Services PMI picks up marginally in Feb after falling for 3 straight months

Data released by the data analytics firm IHS Markit released on Friday showed purchasing managers’ index (PMI) for services for February rose to 51.8 from 51.5 in the preceding month.


Indian Economy | Coronavirus | manufacturing

India’s services activity picked up only marginally in February after declining for three consecutive months following lifting of restrictions on contact intensive sectors as the third wave of the pandemic waned, a private survey said.

Data released by the data analytics firm IHS Markit released on Friday showed purchasing managers’ index (PMI) for services for February rose to 51.8 from 51.5 in the preceding month. A print above 50 is considered expansion while below 50 is considered contraction in manufacturing activity. India’s manufacturing PMI had improved to 54.9 in February after dropping to a four month low at 54 in January as the Omicron variant of covid-19 spread rapidly throughout the country, data released on Wednesday showed.

“The upturn was attributed by panelists to greater bookings, better demand conditions and the retreat of the pandemic. That said, the latest increase was subdued by historical standards, with some companies indicating that growth was dampened by competitive pressures, Covid-19 and higher prices,” the firm said.

Pollyanna De Lima, economics associate director at IHS Markit said growth in the service sector failed to rebound as meaningfully as many would have hoped given that covid-19 cases receded considerably from January’s new wave and restrictions were lifted. “New business and services activity expanded only modestly, and at the second-slowest rates since last July. Looking at the anecdotal evidence supplied by survey participants, inflationary pressures, input shortages and the local elections dampened growth,” she added.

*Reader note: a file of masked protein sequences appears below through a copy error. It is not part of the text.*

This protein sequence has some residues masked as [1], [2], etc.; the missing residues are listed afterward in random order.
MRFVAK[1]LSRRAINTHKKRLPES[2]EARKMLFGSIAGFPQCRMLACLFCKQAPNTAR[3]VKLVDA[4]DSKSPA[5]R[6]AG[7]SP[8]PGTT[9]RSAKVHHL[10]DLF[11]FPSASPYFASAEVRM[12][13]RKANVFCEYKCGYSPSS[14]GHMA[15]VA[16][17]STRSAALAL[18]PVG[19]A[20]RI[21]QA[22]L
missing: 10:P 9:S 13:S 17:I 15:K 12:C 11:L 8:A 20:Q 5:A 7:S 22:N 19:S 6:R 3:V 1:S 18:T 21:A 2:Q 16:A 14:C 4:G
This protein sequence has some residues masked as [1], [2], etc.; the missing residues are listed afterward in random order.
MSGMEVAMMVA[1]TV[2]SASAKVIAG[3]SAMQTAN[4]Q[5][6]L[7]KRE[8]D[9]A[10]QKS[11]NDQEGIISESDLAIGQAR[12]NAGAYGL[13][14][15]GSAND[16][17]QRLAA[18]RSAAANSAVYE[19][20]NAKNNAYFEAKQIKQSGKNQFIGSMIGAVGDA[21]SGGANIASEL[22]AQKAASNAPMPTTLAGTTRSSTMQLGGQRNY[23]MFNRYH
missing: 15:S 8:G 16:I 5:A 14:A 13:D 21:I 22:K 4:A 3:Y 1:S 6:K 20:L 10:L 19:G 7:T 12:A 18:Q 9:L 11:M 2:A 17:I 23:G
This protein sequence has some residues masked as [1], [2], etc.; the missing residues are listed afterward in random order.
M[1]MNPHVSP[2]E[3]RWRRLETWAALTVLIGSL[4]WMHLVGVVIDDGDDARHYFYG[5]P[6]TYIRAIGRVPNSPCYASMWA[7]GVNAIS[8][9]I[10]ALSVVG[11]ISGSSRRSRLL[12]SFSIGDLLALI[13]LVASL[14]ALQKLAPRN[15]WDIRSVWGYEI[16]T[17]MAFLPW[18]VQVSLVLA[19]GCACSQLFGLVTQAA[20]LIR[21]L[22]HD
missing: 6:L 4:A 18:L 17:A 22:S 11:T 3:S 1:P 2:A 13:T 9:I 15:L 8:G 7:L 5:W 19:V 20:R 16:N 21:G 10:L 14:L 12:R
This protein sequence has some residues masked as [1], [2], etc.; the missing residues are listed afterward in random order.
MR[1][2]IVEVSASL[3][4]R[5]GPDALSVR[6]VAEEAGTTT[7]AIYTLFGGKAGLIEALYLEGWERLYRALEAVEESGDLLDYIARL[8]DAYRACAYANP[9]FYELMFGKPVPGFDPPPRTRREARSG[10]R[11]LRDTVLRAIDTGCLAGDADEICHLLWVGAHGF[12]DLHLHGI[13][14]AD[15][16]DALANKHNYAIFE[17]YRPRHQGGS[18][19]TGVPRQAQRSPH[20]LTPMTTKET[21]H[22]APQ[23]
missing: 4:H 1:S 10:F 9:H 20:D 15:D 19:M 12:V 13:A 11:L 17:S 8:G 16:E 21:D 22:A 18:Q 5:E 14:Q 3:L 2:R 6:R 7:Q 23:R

De Lima said business optimism among services firms remained muted relative to its trend, despite improving from January, owing to pandemic-related uncertainty and inflationary pressures. “Although easing from January’s decade high, the rate of input cost inflation remained sharp in February.

That said, fewer firms passed on additional cost burdens to clients amid subdued demand conditions. Output prices rose only slightly, and at the slowest pace in five months,” she said.

Companies indicated higher operating expenses in February, with chemical, energy, food, fuel, labour, metal, plastic and retail costs reported as the key drivers of inflation. The overall rate of increase was sharp, but eased from January’s ten-year high.

“Charges levied by service providers were revised upwards in February as companies continued to transfer additional cost burdens to clients,” the data analytics firm said.

Several firms suggested that marketing efforts, demand resilience and new client wins boosted sales. “There were, however, signs that growth was hampered by input shortages, the pandemic and local elections. International demand for Indian services remained subdued in February, as indicated by a further decline in new business from abroad,” IHSMarkit said.

Relatively weak growth of new business and a lack of pressure on capacity led some companies to reduce headcounts in February. The latest fall in employment was the third in successive months and the fastest since July 2021.

Dear Reader,

Business Standard has always strived hard to provide up-to-date information and commentary on developments that are of interest to you and have wider political and economic implications for the country and the world. Your encouragement and constant feedback on how to improve our offering have only made our resolve and commitment to these ideals stronger. Even during these difficult times arising out of Covid-19, we continue to remain committed to keeping you informed and updated with credible news, authoritative views and incisive commentary on topical issues of relevance.

We, however, have a request.

As we battle the economic impact of the pandemic, we need your support even more, so that we can continue to offer you more quality content. Our subscription model has seen an encouraging response from many of you, who have subscribed to our online content. More subscription to our online content can only help us achieve the goals of offering you even better and more relevant content. We believe in free, fair and credible journalism. Your support through more subscriptions can help us practise the journalism to which we are committed.

Support quality journalism and subscribe to Business Standard.

Digital Editor